As noted in the interview, lately I’ve been studying the works of Florence Scovel Shinn. I’d heard of her years ago through my attendance at Unity Church in Delray Beach, where Reverend Nancy Norman often referenced her in sermons. Last year, I found her books on audio on You Tube and started listening repeatedly. Recently, I ordered her complete works in paperback and have been actively reading and taking notes every day.

Due to Shinn’s conversational writing style and ability to explain these concepts in a down-to-earth, humorous way, her books and affirmations resonate with me unlike any previously. There have been many worthy teachers (in the form of real people and books) along the way, so I’m not diminishing anyone else. I’ve learned and continue to gain lessons from all of them. It’s just that at this time, Florence Scovel Shinn seems to speak to me like no other. I highly recommend reading and studying her complete works.

And, if you, like me, also wish to talk with a contemporary practitioner, give Ima a call to register for her tele-class. Learn more about Ima Sumac Watkins at www.About.Me/iwatkins.

 

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Review – Leslie Sansone: Walk It Off in 30 Days

When I purchased Leslie Sansone’s You Can Do Yoga, I also got Leslie Sansone: Walk It Off in 30 Days as part of my effort to mix strength training in with cardio and stretching. I’d resisted (so to speak) the idea of getting back into resistance training, but thanks to my participation in a group comprised of motivated, health-minded women, I felt inspired to give it a go.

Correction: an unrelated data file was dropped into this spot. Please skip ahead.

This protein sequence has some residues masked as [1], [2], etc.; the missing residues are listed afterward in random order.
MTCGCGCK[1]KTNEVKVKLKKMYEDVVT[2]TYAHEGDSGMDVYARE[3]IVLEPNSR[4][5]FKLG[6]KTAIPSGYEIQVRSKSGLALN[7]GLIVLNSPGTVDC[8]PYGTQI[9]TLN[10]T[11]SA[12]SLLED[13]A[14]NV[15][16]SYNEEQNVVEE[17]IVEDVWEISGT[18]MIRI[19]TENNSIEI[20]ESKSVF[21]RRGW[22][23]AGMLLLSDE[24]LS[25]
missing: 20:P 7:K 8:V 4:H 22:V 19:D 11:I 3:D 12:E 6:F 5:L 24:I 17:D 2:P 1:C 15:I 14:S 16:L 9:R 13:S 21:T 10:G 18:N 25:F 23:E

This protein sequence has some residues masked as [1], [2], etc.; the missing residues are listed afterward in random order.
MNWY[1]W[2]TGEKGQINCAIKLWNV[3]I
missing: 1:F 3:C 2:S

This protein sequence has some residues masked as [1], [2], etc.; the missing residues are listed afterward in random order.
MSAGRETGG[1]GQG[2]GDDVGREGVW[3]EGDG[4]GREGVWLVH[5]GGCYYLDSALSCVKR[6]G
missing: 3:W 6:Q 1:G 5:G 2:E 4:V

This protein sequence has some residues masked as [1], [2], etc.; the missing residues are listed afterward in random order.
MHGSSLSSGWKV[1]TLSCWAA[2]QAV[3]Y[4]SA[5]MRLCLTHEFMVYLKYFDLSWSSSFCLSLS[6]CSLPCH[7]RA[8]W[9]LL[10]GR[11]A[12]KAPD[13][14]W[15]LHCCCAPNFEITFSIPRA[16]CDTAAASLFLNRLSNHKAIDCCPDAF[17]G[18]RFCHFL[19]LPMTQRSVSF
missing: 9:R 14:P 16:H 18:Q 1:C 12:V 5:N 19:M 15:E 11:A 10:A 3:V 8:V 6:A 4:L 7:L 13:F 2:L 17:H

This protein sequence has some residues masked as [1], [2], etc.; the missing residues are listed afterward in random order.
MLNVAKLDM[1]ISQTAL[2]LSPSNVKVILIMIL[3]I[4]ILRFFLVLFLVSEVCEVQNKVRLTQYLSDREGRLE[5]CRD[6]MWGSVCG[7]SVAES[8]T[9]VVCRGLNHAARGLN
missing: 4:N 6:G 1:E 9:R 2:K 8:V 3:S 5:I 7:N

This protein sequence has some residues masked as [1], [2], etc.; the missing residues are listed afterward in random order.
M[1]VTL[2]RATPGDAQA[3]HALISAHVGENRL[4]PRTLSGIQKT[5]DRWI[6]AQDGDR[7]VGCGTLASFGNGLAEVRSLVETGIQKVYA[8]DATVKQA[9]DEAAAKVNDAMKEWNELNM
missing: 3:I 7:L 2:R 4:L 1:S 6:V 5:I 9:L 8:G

Leslie does not disappoint in this DVD, which alternates aerobic days (Monday, Wednesday, Friday) with toning days (Tuesday, Thursday, Saturday). It’s both a departure from and an extension of her previous efforts, featuring familiar moves like skater, double side step, knee lifts, and cha-cha on the “burn” track. However, she and her team of walkers also use 3-pound wrist weights to enhance the workout as they switch back and forth from brisk walking to “boosted” walking. In a few places along the way, they also “bounce” to increase heart rate.

If you’re into squats, you’ll love the toning track of this DVD. Leslie spends most of the workout on variations of squats while using weights (right now I’m using 5-pounders) to execute moves including single and double-arm rows, chest press, and bicep curls. For those who are new to squats, she talks you through the entire segment, making it easy to modify and build up your strength as you go. It definitely takes your workout to a much deeper and more difficult level, but even after just two weeks, I’ve noticed significant progress. Overall, I feel stronger and have observed muscle definition in the legs, arms, and abs (thanks to a grueling, final sequence of curls, crunches and even a Pilates move). She follows up the ab workout with a tabletop stretch — a nice move where you extend one leg back and the opposite arm straight out in front, then switch, while on hands and knees.  The toning workout ends with an wonderful stretch where you lie on your back with arms out over your head, and legs slightly apart with feet flexed — the perfect reward for hanging in and getting it done.

When my schedule allows, I workout once in the morning and once in the afternoon, alternating Walk It Off with You Can Do Yoga, since each session is only 30 minutes. But Leslie sure knows how to make every minute count! If you want to kick up your exercise regimen a notch, I highly recommend Leslie Sansone: Walk It Off in 30 Days.